• run, for instance: CUDA_VISIBLE_DEVICES=0 KERAS_BACKEND=tensorflow python main.py -p config/params.yaml &> logs/output_file.out

In the first run, log-mel features are extracted and saved. In the following times, the code detects that there is a feature folder. It only checks the folder; not the content. If some feature extraction parameters are changed, the program won’t know it.

(3) See results:

You can check the logs/*.out. Results are shown in a table (you can search for the string ACCURACY - MICRO and it will take you to them).

Reproducing the baseline

(1) Edit config/*.yaml file

  • ctrl.train_data: all # (or any other train subset)
  • loss.type: CCE # this is standard cross entropy loss

(2) Execute the code.

Baseline system details

Incoming audio is transformed to 96-band, log-mel spectrogram as input representation. To deal with the variable-length clips, we use time-frequency patches of 2s (which is equivalent to 100 frames of 40ms with 50% overlap). Shorter clips are replicated while longer clips are trimmed in several patches inheriting the clip-level label (this is the meaning of the parameter ctrl.load_mode = varup in the config/*.yaml file).

The model used is a CNN (3 conv layers + 1 dense layer) following that of this paper, with two main changes. First, we include Batch Normalization (BN) between each convolutional layer and ReLU non-linearity. Second, we use pre-activation, a technique initially devised in deep residual networks which essentially consists of applying BN and ReLU as pre-activation before each convolutional layer. It was proved beneficial for acoustic scene classification in this paper, where it showed convenient generalization properties. Likewise, in preliminary experiments with FSDnoisy18k it was shown to slightly improve the classification accuracy. The baseline system has 531,624 weights and its architecture is summarized in the next figure.

baseline

As for the learning strategy, the default loss function is categorical cross-entropy (CCE), the batch size is 64, and we use Adam optimizer with initial learning rate of 0.001, which is halved whenever the validation accuracy plateaus for 5 epochs. The training samples are shuffled between epochs. Earlystopping is adopted with a patience of 15 epochs on the validation accuracy. To this end, a 15% validation set is split randomly from the training data of every class. This validation split is the random 15% of every class, considering both clean and noisy subsets together. Preliminary experiments revealed that this provides slightly better results if compared to using only the clean subset for validation (which amounts to roughly 10% of the training set, but it is highly imbalanced class-wise, from 6.1% to 22.4%).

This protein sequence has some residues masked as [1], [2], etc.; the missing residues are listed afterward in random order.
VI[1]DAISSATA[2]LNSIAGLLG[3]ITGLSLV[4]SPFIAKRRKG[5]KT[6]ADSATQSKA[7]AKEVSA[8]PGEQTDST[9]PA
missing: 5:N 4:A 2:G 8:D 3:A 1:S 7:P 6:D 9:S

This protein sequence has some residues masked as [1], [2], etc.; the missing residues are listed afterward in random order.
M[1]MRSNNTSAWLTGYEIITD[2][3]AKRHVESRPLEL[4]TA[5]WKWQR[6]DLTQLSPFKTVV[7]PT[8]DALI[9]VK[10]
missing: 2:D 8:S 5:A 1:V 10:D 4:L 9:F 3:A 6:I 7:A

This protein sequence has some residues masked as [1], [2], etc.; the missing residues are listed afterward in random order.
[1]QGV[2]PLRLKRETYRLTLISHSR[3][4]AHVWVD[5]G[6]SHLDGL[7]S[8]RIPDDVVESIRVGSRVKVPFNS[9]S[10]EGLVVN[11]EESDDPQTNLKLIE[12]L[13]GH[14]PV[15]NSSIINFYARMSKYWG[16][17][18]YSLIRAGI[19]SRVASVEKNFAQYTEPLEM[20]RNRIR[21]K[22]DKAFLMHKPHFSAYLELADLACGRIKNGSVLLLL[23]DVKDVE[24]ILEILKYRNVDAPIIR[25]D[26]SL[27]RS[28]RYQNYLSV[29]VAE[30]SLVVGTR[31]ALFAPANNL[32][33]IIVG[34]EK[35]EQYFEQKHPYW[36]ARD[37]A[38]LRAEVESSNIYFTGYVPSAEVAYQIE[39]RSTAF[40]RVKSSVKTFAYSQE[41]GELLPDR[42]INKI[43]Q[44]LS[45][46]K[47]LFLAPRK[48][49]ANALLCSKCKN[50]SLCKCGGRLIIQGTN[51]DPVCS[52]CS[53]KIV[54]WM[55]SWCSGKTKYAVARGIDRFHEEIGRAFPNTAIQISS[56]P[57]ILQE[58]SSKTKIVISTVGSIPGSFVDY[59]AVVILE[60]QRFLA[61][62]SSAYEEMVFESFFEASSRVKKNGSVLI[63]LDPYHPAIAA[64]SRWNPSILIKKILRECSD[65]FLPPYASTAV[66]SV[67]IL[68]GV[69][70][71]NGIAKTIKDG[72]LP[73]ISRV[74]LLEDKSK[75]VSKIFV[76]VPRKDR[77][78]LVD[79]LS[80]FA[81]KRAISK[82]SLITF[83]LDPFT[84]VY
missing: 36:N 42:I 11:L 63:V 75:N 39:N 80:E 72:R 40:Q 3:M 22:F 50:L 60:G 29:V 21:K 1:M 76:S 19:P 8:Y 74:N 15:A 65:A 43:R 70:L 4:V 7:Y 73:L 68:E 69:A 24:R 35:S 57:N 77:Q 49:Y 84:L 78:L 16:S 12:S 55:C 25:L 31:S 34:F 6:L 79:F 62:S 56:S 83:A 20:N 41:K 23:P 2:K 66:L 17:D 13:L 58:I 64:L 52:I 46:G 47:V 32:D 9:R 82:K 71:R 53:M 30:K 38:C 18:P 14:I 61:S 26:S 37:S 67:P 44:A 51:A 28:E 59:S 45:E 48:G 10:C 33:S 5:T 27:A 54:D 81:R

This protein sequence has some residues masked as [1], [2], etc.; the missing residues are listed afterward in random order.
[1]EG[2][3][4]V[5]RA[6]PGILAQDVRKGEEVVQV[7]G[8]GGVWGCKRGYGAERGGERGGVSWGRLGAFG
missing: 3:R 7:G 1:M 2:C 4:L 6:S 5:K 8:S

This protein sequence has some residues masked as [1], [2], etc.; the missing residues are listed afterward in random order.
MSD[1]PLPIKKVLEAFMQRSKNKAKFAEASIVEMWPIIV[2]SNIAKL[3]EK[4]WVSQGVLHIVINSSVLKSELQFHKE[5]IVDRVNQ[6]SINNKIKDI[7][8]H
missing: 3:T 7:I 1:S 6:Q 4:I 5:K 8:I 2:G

On inference, the prediction for every clip is obtained by computing predictions at the patch level, and aggregating them with geometric mean to produce a clip-level prediction.

The goal of the baseline is to give a sense of the classification accuracy that a well-known architecture can attain and not to maximize the performance. Extensive hyper-parameter tuning or additional model exploration was not conducted.

Contact

You are welcome to contact me privately should you have any question/suggestion or if you have any problems running the code at eduardo.fonseca@upf.edu. You can also create an issue.